I’m taking you all on a journey with me. Don’t worry, we aren’t going too far. We can still stay in the same neighborhood, see all of our friends and family…in fact nothing is going to change that much. It’s more of a shift – a SMALL alteration that will have a HUGE impact on our health and our environment. BUT: we are not going to name this journey, per se…
Because what I’ve found has been the biggest roadblock for me in starting this journey is defining it, and then announcing it. “I’m giving up meat.” “I’m going vegan.” Even though I am completely aware of how beneficial these lifestyle changes will be, for me, declaring them has been too difficult, too daunting, and makes me want a cheeseburger – and I don’t even like red meat. What if I have cravings – and give in? Does that cancel out my title as a vegetarian or a vegan, whichever extremity I choose? What about my friends who still have conventional, meat-eating habits – does this mean I can’t eat out with them anymore? I know my group will order a cheese plate or two before we even look at the menu. It feels like I would have to report this to someone and they’d make a ruling of whether or not I’d be denounced. But who is this superior?
Then it dawned on me. I don’t have to cut everything from my diet the first day, or the second, or even ever. Because the alternative would be to continue my regular diet (including tuna, salmon, chicken, eggs, and dairy) and choose to not consume consciously. To the other extreme I could eat more beef and pork – they’re cheap and I don’t hate them. I’ve realized that any change at all is better than no change. And a lifestyle change should excite me and inspire me, not scare me and make me feel trapped. I want to embrace a diet that I know is good for me (and tastes good) while reducing my impact on the environment. And I know it’s possible, even if I have to take baby steps.
My first step will be to cut out beef, poultry, and pork. I’m not going to swear off eggs, fish, or dairy just yet, but I am going to work on researching alternatives and trying different options. But if I slip, I slip. I’m not encouraging others to be lazy or saying one chicken sandwich is harmless – it’s not. But if the difference between me cutting my carbon footprint in half is deciding not to take on a dietary identity then so be it.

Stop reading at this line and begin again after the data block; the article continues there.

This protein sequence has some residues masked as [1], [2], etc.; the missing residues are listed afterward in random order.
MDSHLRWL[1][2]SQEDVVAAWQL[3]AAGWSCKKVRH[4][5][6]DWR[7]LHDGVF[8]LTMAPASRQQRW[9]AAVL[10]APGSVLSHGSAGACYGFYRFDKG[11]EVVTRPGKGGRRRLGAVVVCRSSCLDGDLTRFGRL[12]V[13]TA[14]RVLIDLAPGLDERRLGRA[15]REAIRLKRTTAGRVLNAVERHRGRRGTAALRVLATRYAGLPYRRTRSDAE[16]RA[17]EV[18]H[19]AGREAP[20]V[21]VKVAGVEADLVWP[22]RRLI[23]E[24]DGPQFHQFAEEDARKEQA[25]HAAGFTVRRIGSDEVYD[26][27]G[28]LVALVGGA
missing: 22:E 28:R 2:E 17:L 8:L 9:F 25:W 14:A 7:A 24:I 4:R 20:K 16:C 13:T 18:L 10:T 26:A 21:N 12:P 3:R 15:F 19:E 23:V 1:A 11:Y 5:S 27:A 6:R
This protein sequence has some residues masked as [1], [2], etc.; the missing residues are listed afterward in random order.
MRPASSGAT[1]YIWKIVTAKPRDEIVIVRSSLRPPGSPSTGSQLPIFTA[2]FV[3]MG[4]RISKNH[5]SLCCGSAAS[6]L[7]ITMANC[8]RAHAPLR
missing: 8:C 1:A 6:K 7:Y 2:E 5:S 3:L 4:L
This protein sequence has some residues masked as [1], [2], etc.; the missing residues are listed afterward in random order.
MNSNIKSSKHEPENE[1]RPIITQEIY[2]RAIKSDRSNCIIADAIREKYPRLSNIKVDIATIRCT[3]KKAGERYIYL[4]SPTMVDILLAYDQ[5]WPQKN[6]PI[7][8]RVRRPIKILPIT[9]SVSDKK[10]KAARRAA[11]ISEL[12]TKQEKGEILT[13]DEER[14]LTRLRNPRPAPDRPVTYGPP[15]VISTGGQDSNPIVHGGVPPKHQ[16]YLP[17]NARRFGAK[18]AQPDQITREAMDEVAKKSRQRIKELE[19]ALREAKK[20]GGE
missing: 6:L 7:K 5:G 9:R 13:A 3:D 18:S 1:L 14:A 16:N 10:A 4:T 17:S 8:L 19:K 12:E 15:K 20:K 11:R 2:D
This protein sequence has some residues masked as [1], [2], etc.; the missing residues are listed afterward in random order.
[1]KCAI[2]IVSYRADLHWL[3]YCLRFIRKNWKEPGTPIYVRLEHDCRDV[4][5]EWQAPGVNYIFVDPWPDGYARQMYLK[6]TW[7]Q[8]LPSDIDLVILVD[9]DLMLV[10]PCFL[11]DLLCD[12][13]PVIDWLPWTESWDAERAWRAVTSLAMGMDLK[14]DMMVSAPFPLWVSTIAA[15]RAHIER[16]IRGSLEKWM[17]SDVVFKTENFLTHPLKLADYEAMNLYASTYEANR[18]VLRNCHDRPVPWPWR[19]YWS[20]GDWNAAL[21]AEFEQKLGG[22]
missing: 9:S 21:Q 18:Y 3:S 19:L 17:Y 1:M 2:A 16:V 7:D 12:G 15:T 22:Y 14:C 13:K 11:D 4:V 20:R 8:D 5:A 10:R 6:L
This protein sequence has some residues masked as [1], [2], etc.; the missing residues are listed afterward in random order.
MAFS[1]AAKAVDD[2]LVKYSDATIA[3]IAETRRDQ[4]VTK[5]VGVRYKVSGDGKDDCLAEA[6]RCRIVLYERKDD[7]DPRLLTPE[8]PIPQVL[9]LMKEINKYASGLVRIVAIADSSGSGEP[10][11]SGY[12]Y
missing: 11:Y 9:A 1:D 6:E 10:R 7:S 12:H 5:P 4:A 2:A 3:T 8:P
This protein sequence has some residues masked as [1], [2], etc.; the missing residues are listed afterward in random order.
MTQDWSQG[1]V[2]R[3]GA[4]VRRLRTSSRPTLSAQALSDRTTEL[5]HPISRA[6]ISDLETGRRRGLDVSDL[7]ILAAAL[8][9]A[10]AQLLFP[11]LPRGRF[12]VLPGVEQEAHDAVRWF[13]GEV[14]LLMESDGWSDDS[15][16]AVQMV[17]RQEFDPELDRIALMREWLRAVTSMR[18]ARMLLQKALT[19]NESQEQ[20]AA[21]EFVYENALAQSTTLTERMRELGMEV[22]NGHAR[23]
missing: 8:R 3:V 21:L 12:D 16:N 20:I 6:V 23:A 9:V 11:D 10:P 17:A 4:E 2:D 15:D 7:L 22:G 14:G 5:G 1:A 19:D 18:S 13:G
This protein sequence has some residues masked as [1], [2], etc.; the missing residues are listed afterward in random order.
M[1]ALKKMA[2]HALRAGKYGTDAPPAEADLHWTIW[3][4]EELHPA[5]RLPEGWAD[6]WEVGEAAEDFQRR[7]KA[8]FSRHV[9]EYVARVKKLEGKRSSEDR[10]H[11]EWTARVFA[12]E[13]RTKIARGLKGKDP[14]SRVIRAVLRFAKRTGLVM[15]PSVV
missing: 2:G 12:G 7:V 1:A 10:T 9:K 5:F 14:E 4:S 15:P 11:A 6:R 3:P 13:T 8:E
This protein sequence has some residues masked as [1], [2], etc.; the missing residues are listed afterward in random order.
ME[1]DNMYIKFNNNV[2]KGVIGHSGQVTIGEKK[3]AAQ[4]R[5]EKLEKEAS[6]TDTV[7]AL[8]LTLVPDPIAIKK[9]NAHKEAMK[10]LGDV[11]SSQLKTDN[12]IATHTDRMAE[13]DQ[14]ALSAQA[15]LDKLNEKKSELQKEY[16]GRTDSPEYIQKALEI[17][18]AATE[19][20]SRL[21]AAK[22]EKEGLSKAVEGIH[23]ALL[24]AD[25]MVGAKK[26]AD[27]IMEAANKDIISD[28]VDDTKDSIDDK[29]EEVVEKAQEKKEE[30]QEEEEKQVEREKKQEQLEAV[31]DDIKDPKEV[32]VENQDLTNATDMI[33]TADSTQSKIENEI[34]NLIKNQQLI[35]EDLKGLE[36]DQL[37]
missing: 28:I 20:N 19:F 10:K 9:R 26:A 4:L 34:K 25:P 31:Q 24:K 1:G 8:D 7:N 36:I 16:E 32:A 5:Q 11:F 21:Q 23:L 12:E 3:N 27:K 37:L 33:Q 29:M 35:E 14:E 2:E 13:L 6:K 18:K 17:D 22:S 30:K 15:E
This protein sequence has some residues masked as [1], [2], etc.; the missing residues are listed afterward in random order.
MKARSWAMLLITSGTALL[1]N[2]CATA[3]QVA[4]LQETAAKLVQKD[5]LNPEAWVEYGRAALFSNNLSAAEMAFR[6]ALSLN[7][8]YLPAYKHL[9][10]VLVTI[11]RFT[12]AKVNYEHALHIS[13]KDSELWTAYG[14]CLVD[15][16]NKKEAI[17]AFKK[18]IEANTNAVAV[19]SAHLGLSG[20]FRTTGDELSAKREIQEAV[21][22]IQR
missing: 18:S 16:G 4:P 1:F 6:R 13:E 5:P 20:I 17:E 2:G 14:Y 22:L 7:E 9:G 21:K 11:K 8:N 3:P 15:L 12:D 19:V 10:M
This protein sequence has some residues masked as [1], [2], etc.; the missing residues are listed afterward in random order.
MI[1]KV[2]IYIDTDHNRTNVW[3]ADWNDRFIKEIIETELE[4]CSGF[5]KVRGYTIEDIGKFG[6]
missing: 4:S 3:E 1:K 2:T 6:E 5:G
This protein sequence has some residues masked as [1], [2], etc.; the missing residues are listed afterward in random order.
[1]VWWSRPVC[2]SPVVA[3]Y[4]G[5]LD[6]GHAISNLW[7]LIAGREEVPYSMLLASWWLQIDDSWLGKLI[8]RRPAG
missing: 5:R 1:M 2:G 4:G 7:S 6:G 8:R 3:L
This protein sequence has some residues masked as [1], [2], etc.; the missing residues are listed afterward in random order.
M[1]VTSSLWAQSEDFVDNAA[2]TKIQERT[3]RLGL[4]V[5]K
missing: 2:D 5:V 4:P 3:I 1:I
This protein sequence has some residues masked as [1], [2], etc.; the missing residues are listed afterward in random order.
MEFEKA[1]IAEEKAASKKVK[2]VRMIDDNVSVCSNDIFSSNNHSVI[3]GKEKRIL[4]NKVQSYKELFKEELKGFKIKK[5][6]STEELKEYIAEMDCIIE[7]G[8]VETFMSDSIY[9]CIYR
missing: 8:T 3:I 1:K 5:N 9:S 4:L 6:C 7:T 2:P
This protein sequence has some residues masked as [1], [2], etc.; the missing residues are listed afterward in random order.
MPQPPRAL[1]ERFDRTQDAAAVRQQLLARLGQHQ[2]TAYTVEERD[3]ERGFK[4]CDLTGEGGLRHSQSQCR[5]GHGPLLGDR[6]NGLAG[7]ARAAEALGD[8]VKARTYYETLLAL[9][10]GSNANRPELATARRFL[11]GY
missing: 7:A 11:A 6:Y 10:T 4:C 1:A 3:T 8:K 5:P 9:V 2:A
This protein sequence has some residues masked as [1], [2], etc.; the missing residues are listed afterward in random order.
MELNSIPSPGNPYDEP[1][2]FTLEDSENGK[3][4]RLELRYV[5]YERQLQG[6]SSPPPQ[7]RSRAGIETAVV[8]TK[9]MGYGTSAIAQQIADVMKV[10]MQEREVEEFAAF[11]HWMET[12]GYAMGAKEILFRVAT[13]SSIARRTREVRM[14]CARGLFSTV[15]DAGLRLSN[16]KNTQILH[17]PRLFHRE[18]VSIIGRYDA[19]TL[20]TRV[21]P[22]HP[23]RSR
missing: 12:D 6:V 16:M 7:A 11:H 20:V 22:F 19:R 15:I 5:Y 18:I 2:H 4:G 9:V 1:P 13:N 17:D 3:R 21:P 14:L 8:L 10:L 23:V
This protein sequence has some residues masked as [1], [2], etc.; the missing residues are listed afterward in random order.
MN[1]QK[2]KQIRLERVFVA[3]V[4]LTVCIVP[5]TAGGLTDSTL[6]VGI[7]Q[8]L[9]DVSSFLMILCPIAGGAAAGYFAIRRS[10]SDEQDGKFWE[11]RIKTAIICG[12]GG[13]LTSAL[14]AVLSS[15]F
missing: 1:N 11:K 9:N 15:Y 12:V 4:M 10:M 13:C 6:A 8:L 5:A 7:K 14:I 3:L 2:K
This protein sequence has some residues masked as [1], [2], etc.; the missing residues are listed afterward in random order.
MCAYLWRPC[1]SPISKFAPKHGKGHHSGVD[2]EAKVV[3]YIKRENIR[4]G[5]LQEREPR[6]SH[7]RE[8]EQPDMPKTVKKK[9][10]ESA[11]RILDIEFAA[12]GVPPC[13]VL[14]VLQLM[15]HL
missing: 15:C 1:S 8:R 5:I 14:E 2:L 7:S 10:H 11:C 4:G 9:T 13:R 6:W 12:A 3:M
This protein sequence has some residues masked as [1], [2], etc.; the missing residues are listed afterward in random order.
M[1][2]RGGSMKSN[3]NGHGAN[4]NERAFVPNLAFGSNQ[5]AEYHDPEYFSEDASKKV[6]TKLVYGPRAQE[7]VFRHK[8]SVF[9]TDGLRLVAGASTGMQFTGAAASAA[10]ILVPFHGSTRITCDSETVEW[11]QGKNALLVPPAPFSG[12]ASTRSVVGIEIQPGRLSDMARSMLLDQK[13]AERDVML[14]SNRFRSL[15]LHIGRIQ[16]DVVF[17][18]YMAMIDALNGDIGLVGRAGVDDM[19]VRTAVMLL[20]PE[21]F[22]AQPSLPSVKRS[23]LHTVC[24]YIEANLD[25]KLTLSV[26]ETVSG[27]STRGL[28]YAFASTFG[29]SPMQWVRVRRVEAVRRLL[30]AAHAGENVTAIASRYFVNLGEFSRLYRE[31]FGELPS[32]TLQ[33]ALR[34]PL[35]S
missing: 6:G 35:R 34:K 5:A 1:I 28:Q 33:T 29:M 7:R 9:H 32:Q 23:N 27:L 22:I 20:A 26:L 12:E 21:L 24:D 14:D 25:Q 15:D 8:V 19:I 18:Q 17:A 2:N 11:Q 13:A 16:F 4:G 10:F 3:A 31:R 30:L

I’ve found a few apps that are sure to make this transition a bit easier, especially in social situations. One is called VegScan and it helps you discover what products have animal parts in them. A lot of processed foods are cooked in chicken stock even though they’re veggie dishes. And if it’s vegan you’re going for – though most products are proudly labeled – know that many food and cosmetic products contain gelatin (boiled skin, ligaments, bones, etc.) for texture or contain sugar, which is refined using bone marrow. Scan it with VegScan and find out if you’re in the clear!
VeganXpress is perfect for eating out, no matter what city you’re in. If you’re in your hometown, you likely already know the trendy vegan and vegetarian establishments out there, but what if your friend’s birthday dinner is at a steakhouse? Or you’re on a road trip and stop at a chain restaurant or fast food place? This app tells you what items on their menu are vegan or vegetarian. Obviously some places will have more options than others, and the choices may not be ideal, but it will help you avoid snooty looks from the wait staff and eliminate that feeling of being left out. Plus, your friends aren’t on this journey with you, and that’s their prerogative.
Finally, this app is great if you’re a nightlife person or just like to have a glass of wine at the end of the day. Vegaholic (ha!) tells you whether or not your cocktail contains animal parts. I know, I was shocked too when I found out this was even a possibility. But, the scientific processes behind producing beer, wine, and even some liquor require animal bones and blood or milk and egg proteins. Yikes.
So now I’m geared up and ready to begin my journey to a destination I’m still unsure of. But I feel better knowing that the Veg Police aren’t real and won’t come after me. I feel even better knowing that the ~20% of worldwide carbon emissions and environmental degradation caused by deforesting land for farm, feeding livestock, livestock waste, slaughtering livestock, transporting it, then turning it into waste once consumed, are no longer my doing.